April 2016 Newsletter
View this email in your browser
April 2016 Newsletter
Featured Programs

Module I: All-Hazards Disaster Response and
Protection for Healthcare Personnel – Awareness

April 25, 2016,
May 18, 2016 & 
June 17, 2016 
Boston & Milford, MA

This 3.5-hour course will provide individuals in a healthcare setting with a foundation in all-hazards basics. Through lecture and didactic discussion, participants will learn about recognizing a potential mass disaster incident and its corresponding threats. They will also learn to use the algorithm RAIN (Recognize, Avoid, Isolate, and Notify) to take initial defensive response actions against natural disasters, terrorism, and chemical, biological, explosive, and radiological agents. With its focus on healthcare personnel, the course will conclude by presenting material on the topics of victim management and personal protective equipment.

What Your PIO Wants You to Know

April 26, 2016 

What would you do if a reporter or media outlet called you at work, asking you to comment on your response to the latest Zika case in your town? How would you respond to a high ranking official demanding to know the condition of a child just brought to your hospital? Healthcare and public health employees are often seen as the first point of contact by the media, patients, and the general public looking for information when an incident emerges.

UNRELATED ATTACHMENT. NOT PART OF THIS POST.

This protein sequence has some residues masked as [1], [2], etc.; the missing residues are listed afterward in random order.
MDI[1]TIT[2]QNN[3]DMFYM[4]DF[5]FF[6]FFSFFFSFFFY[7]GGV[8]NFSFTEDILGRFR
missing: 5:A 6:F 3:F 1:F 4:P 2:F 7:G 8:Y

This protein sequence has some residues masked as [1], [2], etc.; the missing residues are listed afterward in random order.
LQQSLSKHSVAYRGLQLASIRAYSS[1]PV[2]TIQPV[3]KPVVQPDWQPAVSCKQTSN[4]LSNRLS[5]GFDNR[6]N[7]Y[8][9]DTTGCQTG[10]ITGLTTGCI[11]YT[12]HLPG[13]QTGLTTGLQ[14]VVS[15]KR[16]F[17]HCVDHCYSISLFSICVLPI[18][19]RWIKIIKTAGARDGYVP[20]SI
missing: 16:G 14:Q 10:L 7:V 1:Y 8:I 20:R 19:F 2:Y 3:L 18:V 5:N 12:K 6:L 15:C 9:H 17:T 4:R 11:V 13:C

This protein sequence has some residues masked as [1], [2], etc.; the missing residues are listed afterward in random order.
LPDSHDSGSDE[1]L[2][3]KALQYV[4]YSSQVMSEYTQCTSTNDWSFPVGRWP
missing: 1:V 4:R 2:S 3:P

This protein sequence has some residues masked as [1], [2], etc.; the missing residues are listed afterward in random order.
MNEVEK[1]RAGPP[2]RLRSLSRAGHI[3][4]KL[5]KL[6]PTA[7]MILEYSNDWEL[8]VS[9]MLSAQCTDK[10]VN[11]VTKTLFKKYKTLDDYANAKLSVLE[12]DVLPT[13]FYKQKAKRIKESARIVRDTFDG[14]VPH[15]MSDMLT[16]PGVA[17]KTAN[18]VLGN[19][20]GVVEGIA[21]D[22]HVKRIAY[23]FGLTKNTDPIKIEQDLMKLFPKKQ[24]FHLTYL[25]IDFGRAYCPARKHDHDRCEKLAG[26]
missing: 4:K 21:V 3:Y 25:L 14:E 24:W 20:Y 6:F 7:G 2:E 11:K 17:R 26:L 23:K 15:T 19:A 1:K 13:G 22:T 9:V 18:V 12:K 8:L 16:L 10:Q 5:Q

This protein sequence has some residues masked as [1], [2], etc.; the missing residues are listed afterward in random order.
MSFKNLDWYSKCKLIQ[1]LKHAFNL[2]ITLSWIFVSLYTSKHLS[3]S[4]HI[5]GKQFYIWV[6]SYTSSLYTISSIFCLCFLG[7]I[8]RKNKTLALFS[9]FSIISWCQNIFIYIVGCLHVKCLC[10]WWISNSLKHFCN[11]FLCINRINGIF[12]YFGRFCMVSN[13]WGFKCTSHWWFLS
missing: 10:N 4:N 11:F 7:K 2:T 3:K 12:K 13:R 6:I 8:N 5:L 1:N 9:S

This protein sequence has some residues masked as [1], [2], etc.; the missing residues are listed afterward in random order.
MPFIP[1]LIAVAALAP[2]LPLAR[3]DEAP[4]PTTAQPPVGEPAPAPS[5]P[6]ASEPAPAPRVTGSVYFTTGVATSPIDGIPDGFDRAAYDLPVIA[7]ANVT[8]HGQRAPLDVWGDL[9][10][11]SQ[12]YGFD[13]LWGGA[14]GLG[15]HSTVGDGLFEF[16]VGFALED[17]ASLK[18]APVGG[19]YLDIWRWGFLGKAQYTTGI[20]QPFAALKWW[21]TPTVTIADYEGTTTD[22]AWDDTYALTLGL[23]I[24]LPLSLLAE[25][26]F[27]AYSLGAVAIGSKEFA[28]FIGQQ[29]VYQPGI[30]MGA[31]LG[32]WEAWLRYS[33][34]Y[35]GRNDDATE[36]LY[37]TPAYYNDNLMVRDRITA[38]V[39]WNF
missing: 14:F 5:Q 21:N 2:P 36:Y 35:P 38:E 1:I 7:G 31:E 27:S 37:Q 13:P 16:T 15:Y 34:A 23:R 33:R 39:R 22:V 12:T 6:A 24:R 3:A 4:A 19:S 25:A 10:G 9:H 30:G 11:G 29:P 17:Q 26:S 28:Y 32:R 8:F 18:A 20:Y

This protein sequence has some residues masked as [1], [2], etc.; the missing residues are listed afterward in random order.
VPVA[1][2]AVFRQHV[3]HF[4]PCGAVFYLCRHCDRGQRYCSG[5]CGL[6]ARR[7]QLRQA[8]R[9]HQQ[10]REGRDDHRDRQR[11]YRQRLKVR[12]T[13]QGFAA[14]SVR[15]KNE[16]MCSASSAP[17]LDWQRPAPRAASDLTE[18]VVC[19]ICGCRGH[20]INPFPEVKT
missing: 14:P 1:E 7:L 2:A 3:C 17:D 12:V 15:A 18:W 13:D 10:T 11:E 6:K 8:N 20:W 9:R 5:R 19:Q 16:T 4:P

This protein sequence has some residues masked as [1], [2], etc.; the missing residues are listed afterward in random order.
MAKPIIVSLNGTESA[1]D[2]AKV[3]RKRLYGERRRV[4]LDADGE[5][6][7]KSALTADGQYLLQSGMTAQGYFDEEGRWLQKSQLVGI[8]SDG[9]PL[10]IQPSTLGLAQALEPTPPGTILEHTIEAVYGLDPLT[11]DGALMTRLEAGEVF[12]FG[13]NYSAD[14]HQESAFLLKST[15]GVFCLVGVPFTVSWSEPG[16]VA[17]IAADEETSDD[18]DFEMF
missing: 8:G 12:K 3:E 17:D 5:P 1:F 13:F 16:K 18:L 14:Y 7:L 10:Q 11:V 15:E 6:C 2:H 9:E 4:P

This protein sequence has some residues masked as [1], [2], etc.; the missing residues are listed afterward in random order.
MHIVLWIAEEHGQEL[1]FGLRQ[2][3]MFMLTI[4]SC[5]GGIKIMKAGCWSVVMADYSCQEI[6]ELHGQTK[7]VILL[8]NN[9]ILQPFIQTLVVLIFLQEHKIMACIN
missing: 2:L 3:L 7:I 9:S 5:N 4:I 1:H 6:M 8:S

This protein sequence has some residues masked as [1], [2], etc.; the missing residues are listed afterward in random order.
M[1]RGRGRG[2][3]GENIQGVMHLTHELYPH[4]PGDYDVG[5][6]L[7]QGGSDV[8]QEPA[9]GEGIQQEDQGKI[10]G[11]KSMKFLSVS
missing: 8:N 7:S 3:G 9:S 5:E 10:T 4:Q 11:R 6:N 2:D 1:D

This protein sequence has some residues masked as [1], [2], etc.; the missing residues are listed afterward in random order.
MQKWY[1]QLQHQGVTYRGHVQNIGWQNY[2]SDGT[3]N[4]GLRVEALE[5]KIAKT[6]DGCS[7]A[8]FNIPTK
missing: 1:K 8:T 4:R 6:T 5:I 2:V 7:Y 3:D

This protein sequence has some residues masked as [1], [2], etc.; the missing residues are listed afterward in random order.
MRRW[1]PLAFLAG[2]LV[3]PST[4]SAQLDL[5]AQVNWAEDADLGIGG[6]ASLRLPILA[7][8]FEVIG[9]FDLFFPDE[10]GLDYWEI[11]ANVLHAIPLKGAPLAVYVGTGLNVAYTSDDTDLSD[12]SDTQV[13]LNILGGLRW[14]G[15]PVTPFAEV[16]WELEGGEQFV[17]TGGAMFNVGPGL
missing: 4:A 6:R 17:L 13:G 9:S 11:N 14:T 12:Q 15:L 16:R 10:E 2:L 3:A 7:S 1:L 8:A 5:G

This one-hour webinar will prepare public health and healthcare officials to react appropriately should they be approached by the media, city or public health officials, or loved ones of patients. 

Flash Poll Results
Last month we asked you to answer the following poll question: “Assume you are newly designated to manage a hospital's emergency preparedness program. What is the one high priority process you would make sure was in place and working?”

From the many responses received, it became clear that the majority of you feel a top priority is having an up-to-date internal communications list. This list would include personnel names, phone numbers, pager numbers, and alternate methods for notifying staff of an emergency. The list would also include inter-agency contact information.

Next, you identified the need for updated training for your staff, specifically in the areas of incident command, triage, emerging infectious diseases (specifically Ebola and Zika Virus) and active shooter training.

Many respondents also noted the importance of establishing emergency plans, namely a Continuity of Operations Plan (COOP) and an Emergency Operations Plan (EOP).